By Dike Onwuamaeze
The federal government has been advised to unlock investment opportunities in the economy by focusing on labour intensive sectors in order to reducing unemployment.
A report by pan-African credit rating agency, Agusto & Co. Limited, titled: “Nigeria vs. Bangladesh: A Tale of Two Countries,” stated that government could position Nigeria as a leading recipient of foreign direct investments (FDIs) by pursuing sound macroeconomic policies, investing heavily in social and physical infrastructure.
It also urged Nigeria to prioritise its spending to improve the wellbeing of the people.
It could also capitalise on its low labour costs like Bangladesh and its status as Africa’s largest economy.
This, it added, will reverse the negative trend, which has seen the country’s proportion of FDIs to total investment flows dropping from 20 per cent in 2016 to a meagre four per cent in 2019.
“The lack of investor interest in committing patient capital, which confers substantially greater benefits to the economy, is a key area of concern.
“The underlying challenges associated with poor infrastructure are further aggravated by unfavorable policies such as the multiple exchange rate regimes, which all act to deter long-term investment inflows,” the report stated.
It urged the federal government to re-assess its priorities as reflected in the country’s fiscal spending that is largely channelled towards a burgeoning recurrent expenditure, which has resulted in a fast build-up of public debt.
The report noted that “in Q1 2019, debt servicing accumulated 99 per cent of the federal government’s retained revenue. This spending pattern is not sustainable, and the economy is reeling from a lack of sufficient capital expenditure to plug critical gaps in healthcare, education and other key sectors.”
It urged the government to eliminate subsidies in the economy and to ensure that the savings are redirected into productive capital spend.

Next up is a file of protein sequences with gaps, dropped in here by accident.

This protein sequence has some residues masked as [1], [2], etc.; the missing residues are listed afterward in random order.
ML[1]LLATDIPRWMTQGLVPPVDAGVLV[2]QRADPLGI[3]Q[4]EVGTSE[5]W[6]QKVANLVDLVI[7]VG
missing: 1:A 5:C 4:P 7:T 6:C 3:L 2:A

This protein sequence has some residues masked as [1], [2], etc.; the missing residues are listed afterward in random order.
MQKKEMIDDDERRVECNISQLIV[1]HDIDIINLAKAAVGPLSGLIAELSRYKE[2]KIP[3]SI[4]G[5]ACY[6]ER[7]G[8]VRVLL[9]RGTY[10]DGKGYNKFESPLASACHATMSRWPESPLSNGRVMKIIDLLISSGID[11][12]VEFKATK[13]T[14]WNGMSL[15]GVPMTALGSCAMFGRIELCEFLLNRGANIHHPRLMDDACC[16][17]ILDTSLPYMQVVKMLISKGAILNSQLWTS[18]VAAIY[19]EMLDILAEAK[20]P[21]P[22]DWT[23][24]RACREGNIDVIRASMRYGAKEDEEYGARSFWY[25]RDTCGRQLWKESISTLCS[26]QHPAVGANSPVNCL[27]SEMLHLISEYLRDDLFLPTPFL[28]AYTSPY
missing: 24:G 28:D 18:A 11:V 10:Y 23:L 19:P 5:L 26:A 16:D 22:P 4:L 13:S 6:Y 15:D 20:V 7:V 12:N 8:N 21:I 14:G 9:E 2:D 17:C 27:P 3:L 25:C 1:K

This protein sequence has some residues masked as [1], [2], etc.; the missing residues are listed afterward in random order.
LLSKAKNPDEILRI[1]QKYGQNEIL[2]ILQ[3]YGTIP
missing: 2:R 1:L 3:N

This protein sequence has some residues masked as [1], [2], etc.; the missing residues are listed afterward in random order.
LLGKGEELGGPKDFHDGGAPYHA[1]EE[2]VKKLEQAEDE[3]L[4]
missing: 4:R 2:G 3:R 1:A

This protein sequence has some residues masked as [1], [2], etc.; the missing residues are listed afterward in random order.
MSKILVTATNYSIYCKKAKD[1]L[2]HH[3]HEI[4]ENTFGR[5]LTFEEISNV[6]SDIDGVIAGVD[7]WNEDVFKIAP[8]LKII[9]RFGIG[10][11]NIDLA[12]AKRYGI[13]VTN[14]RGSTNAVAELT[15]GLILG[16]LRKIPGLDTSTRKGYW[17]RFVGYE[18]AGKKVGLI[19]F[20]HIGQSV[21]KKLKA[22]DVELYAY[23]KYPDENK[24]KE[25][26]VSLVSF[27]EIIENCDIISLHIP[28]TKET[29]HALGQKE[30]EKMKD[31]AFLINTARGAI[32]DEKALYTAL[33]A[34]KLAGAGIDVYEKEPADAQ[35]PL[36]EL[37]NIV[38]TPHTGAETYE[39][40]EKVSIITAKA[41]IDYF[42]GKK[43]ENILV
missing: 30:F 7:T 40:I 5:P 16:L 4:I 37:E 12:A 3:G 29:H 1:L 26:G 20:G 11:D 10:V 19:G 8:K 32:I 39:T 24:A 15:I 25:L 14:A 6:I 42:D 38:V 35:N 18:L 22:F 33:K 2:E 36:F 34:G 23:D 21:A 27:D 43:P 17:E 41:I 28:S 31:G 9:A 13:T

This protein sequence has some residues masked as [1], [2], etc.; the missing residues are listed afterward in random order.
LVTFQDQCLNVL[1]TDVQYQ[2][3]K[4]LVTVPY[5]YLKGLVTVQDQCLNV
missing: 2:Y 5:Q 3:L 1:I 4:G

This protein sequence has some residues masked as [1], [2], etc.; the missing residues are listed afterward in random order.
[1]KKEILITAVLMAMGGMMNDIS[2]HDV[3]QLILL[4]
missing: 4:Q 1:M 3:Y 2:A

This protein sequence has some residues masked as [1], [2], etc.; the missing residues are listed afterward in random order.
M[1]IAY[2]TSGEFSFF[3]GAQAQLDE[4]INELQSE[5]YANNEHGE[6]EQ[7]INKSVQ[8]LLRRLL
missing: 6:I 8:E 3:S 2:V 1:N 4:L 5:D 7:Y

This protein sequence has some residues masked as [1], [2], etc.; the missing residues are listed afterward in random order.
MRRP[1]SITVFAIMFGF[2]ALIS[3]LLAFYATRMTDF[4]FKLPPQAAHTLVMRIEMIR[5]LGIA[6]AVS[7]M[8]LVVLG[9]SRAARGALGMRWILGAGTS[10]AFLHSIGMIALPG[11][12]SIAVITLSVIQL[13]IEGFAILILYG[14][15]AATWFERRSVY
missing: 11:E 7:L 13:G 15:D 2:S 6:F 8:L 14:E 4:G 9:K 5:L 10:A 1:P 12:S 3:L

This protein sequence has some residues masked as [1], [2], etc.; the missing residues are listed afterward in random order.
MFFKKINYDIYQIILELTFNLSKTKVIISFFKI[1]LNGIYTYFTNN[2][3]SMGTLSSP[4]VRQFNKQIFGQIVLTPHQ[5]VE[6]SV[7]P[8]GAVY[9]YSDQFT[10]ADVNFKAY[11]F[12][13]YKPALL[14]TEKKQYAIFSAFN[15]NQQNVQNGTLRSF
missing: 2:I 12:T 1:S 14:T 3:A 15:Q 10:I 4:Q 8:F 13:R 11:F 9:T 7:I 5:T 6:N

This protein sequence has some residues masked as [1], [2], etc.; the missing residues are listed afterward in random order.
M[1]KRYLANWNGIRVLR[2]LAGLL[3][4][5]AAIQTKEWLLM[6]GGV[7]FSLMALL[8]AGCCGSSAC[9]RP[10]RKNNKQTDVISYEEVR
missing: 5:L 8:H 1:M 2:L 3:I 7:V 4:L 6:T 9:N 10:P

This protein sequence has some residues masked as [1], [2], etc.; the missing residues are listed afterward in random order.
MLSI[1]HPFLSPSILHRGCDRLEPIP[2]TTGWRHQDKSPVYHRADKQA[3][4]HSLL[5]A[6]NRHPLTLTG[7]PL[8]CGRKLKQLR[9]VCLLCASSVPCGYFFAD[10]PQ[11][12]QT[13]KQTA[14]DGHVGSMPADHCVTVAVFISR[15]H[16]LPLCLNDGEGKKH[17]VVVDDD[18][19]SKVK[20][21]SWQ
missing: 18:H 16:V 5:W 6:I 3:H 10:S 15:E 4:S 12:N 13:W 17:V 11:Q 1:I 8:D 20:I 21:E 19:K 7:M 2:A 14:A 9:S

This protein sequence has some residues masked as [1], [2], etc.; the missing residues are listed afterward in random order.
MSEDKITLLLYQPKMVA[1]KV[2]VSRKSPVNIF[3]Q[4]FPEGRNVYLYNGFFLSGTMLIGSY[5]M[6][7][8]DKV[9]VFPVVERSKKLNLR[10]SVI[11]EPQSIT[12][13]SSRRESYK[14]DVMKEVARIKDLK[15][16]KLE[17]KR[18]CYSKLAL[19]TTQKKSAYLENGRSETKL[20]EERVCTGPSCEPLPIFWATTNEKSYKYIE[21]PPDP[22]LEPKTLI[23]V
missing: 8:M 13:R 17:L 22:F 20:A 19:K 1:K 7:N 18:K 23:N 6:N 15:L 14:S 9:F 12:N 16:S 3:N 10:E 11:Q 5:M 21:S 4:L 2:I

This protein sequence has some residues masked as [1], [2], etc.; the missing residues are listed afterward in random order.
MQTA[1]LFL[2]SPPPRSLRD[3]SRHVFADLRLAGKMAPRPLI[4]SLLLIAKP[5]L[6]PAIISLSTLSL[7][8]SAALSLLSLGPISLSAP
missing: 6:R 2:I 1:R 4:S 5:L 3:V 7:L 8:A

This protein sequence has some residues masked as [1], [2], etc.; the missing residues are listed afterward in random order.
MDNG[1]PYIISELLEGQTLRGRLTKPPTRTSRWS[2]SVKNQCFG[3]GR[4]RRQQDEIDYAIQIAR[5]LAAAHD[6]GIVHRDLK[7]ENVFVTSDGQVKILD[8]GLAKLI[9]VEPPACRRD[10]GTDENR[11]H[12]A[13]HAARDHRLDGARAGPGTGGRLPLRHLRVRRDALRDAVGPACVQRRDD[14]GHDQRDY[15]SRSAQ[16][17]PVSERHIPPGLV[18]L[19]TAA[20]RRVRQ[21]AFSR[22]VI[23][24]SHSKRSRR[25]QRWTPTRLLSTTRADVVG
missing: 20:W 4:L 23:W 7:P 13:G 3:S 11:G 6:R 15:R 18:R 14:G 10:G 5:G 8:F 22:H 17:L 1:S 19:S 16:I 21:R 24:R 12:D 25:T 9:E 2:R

“From 2015-2018, Nigeria spent N2.3 trillion on petrol subsidies, an amount which if harnessed judiciously, could have provided a meaningful contribution to the country’s decayed infrastructure,” it added.
It challenged the government to identify sectors in which Nigeria has a strong comparative advantage and strategically position them for exports.
“In Bangladesh, this export-led model is the impetus for the country’s high growth rates and encouraging signs of economic take-off. Through its garment industry, Bangladesh has been able to strategically place itself as the world’s second leading exporter of ready-made garment while creating broad-based growth.
“For Nigeria, a key thrust for the government is transforming the agriculture sector to be the leading driver of job creation and export diversification,” the report said.
The report made a comparative analysis of the two countries’ economic developments since 1990s, saying that Nigeria should engender social policies that are targeted at empowering the populace at the grassroots level and ensure that they are successfully implemented at scale.
The report said: “While Bangladesh and Nigeria are by no means homogenous, both countries share similar scenarios which make progress challenging to achieve.
“However, the former (Bangladesh) has been making significant strides suggestive of a nascent economic transformation building momentum in the country, and the latter (Nigeria) can look to it for pointers on how to refocus.”
The report identified one of the most remarkable aspects of Bangladesh’s economic progress, which Nigeria must emulate, as the country’s ability to translate economic growth into substantial improvement in social outcomes and livelihoods for poor earners.
“Public investment in technology, rural infrastructure and human capital boosted the country’s agricultural productivity. As a result, Bangladesh made substantial progress toward food security despite its high population density, lack of arable-land, and frequent natural disasters, and agriculture accounted for 90 per cent of the reduction in poverty between 2005 and 2010.
“Also, the labour-intensive nature of the economy’s key driver of exports– the garment industry– has helped made growth inclusive, with 80 per cent of garment workers being women.
This is further re-enforced by the country’s success in implementing grassroots level, pro-poor policies, with gender at the heart of its development strategy,” it said.
The report recommended that in supporting sectors for growth, the federal government should identify the root cause of underperformance “so that policies are targeted at addressing fundamental concerns, as opposed to providing palliatives, or in some cases, aggravating existing problems.”
It cited the banning of foreign exchange access for key products, including agricultural produce, and the border closure as prime examples of government policies that have complicated challenges in the economy.